"Bittersweet" Failure of South Summit School District Bond

Nov 6, 2019

Voters in South Summit School narrowly defeat a bond for a new $87 million high school
Credit South Summit School District

With ballots still coming in – there are a couple of races in Tuesday’s election that are still too close to call, and at this point, both multi-million dollar school bonds in Summit and Wasatch County went down to defeat.

The closest contest is in the North Summit Recreation district with only 10 votes separating the decision. The district was asking voters to increase the mill levy on their property taxes to raise $35,000  a year to fund programming costs after the Summit County Council eliminated the annual stipend for the rec district starting next year.  

Another close race is in the Oakley City Council contest. Dave Neff, Joe Frazier and Tom Smart are the top three vote-getters for the four-year-term seats. However, Les England is only 15 votes behind Smart.

Summit County Clerk Kent Jones said the only race that he expects might have a different outcome is the recreation district vote.

The county’s vote canvass is set for November 18th.

52% of voters  in the South Summit School District voted against the $87 million bond to build a new high school on district-owned property west of Kamas. That’s only a difference of 123 votes between those for and against the bond. Despite their efforts to educate voters, Superintendent Shad Sorenson says even with more votes coming in, he doesn’t expect the margins of the vote will change, but did hear that there were a number of people who voted in person because they hadn’t received their ballot.  He said the vote was bittersweet.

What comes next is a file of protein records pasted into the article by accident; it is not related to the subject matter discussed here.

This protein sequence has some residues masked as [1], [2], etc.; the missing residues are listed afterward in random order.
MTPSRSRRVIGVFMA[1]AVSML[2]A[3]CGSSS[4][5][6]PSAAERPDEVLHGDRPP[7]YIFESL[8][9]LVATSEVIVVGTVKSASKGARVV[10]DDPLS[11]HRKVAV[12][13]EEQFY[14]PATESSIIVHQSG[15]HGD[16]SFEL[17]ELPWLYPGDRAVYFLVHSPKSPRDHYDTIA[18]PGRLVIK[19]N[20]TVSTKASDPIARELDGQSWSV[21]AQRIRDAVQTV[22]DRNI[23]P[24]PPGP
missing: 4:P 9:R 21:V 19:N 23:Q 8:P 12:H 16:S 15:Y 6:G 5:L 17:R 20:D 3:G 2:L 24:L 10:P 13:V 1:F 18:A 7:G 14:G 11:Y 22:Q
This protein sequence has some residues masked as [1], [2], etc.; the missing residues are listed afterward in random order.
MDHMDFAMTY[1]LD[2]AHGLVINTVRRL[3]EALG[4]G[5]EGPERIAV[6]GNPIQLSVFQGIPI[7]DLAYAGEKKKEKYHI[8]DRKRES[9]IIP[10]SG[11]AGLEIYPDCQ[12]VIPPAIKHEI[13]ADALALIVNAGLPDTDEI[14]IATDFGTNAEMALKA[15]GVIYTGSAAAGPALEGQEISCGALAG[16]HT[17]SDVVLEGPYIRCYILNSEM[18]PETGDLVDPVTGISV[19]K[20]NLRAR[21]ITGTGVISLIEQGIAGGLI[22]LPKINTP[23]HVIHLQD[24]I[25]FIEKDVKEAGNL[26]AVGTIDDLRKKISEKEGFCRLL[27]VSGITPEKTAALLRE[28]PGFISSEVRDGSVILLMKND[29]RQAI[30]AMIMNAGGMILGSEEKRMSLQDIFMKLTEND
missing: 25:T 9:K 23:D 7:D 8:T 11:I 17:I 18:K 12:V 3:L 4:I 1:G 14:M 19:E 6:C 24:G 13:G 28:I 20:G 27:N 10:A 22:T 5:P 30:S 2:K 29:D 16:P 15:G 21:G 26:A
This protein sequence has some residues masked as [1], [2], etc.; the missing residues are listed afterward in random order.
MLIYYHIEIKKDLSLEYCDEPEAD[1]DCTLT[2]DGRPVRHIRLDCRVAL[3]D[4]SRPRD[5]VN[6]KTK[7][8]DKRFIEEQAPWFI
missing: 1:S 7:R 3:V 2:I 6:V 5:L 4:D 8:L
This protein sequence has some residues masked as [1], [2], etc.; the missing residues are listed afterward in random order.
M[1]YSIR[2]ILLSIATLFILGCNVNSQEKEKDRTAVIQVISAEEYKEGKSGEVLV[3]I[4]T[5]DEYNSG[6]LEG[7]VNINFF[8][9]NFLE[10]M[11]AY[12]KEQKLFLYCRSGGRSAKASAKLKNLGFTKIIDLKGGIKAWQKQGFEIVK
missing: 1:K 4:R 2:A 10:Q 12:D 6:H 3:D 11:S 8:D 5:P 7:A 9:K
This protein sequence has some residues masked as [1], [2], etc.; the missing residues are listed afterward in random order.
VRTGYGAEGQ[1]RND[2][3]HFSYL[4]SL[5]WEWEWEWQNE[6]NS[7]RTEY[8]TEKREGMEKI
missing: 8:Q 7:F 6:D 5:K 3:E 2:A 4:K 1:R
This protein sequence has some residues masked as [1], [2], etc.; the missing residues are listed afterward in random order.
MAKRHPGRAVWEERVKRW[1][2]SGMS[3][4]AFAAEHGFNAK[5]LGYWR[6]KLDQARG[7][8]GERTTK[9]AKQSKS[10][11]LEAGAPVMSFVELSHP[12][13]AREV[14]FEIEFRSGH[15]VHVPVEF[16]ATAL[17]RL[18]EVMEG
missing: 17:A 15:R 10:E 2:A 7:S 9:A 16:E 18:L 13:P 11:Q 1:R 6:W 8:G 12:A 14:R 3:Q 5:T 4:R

“I feel the board of education did due diligence in looking at all possible solutions and proposing what they felt was the best solution,” said Sorenson.  “And then having the opportunity to inform and educate and I think we did a much better job this time. My goal was that people did not have to vote without information. I’ve heard a lot of feedback from people  that they’ve appreciated all of the information that was provided from the district so they could make a decision. So, to me, that is a celebration. And when I talk about bittersweet that’s one of the sweets, because I think we did a great job in helping our community know the facts and know the information.”

He  thinks there are a few reasons why the bond lost. There are certainly those he says who feel over-taxed and just felt the bond was too expensive.

I think there’s another fraction that didn’t like the fact of where the facility was going to be located,” Sorenson said,  “and felt that  putting that facility there would be the first step in many homes and other things out there and taking away what they  want to conserve as pristine open space and I think there’s a small fraction that just didn’t see the need for a high school and felt a different plan maybe working on the other end with an elementary and then moving grades among schools if a new elementary school was built.”

Superintendent of South Summit School District Shad Sorenson.